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Friday again. Again I did not work today. Saying that, I recognise that “work” almost always denotes for me practicing my profession, so more accurately, I was not at my rooms today. I did work. Tidied up my house. Finished sewing two pairs of comfortable pants to pack for a seaside holiday soon. Shopped for essentials. Held a plank or two of wood in place for my husband as he attached the batting for a soon to be newly erected fence. He is cladding a horrid looking precast cement wall with vertical planks painted in  Antique White sealant/wash. I plan to plant romantic roses, heavy-headed when in bloom, clambering wildly over the new wall in a couple of years. White and pale pink and deep cream. I can almost imagine this back yard years from now. And in the front of this newly raised bed, I will have herbs and edible flowers spilling over the sides into the existing vegetable patch which last summer yielded endless spinach and rocket and another six different kinds of salad leaves, and fat red sweet chillies heavy on bending stems.

The serious planting will start in a while. Before then, we will have a long awaited holiday: ten days on the West Coast of South Africa in a self catering log cabin on a promontory in a small village, with 180 deg views of the Atlantic. Mussels on the rocks 50 meters below waiting to be harvested, a mouilles pot in the modest kitchen expressly for that. (Friends of ours have recommended the place, so we know more or less what to expect).

I’m thinking about Holiday Food. Not that it’s so different from home food here.  Mouilles mariniere has certainly been cooked in this Johannesburg kitchen, maybe not quite with the kind of aplomb which I’d like to offer ordinarily. Unlike here, down there I imagine there will be a morning harvest of fresh  mussels. I can imagine the scrubbing and pulling off of the beards as they get prepared, the satisfying clicking and popping of opening shells at the bottom of the pot being shaken on the plate, the aroma of white wine and celery and onion and another, of ozone and the ocean, soon filling the air.

And long before that, we will have eaten padkos: roast beef sandwiches and cold chicken and frikkadels packed into tupperware containers, like when I was little. My mother used to keep those at her feet. She would fall asleep not an hour out on the road, after being up all night before making sandwiches and sewing clothes for me and my sister. Somehow the boys always got clothes bought for them: maybe it had something to do with an idea that it’s not quite masculine to wear mommy-made clothes.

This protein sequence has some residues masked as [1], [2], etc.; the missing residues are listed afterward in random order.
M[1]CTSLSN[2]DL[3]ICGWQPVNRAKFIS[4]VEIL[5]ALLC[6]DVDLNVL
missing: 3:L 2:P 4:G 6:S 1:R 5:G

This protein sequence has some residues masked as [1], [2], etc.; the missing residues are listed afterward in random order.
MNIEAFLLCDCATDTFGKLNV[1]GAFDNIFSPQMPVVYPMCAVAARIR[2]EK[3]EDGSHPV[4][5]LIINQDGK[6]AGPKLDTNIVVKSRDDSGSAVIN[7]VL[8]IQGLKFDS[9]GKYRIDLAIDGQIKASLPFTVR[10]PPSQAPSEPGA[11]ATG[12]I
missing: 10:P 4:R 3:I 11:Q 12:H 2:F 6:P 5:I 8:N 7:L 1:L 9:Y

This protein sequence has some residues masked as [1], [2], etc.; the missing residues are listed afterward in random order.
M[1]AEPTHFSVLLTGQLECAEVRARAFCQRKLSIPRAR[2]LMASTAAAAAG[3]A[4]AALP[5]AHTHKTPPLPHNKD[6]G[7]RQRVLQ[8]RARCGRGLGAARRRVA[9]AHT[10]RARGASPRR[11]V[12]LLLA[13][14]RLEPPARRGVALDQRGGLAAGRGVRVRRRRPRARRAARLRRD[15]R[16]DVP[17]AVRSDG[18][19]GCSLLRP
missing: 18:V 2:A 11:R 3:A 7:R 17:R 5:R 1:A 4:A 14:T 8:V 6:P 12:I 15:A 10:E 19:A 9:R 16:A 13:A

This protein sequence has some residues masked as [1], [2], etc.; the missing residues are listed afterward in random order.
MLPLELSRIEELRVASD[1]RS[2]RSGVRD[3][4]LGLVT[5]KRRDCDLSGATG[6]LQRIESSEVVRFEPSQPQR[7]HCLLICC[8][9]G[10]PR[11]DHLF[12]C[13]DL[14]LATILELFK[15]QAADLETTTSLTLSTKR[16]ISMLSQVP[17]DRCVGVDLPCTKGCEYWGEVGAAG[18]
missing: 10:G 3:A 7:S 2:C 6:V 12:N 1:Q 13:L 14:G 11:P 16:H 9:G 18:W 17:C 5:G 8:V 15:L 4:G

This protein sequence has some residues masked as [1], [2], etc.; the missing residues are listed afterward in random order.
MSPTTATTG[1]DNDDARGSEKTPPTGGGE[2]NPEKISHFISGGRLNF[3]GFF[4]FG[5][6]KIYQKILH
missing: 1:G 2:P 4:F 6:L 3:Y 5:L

Back to food: the holiday started there: the tomato sandwiches and the frikkadels or meatballs would be passed back to us by my mom. The cold meatballs were smaller that the usual Friday night patty at home, but bigger than the ones made for cocktail toothpicks, stuck together with a green baby pickled onion which featured on a hors d’oeuvres platter in the 70’s parties in the home I grew up in. A chicken drumstick, still slightly warm from having been cooked less than an hour before early dawn would  be sticky in my small hands.

It would still be dark when we would be woken up and bundled into the back seat of an ordinary sedan paid for with a humble teacher’s salary and driven by the teacher himself: my father. I used to demand to sit behind him, and would stay awake with him and for him when everyone else had fallen asleep. We sometimes spoke in soft murmurs, him and I, but mostly there was just the slow silence of an early morning, with a sluggish sister next to me sighing in her sleep until the sun came up.

We are going to drive down to the Cape, my husband and I, and sleep over in Graaff Reinet. I will make some food for the road: fragrant meatballs for sure and cold chicken and roast beef and horseradish and rye sandwiches. And a thermos flask filled with coffee brewed on the stovetop in my biggest moka just before we leave. I’ll pack a little moka too, since I doubt that the cottage will have one for my husband’s morning ritual. Oh, and the electric coffee grinder. I need to make a list, I think.

In the mean time, I’ll have another glass of wine and anticipate wide sea views and long days and deserted beaches and cold champagne, probably sipped from ordinary beach house issue glasses. I won’t take champagne flutes from here. But I will take a good knife. I was going to, even before I was advised to do so by the fellow foodie friend who has been there before. Self catering places are usually low on (good) culinary equipment. I remember my mom bemoaning the lack of a sharp knife often at the various places we stayed at as kids. Mostly though, she would have thought of everything. As mothers do.

I am, for those days, just going to be another 50 plus year old woman on holiday with her husband. I’m looking forward to doing almost nothing except sit and look and smile and walk and sit and dream and sit and write and draw and stand and walk and sleep and breathe. And cook. And eat. Oh yes.

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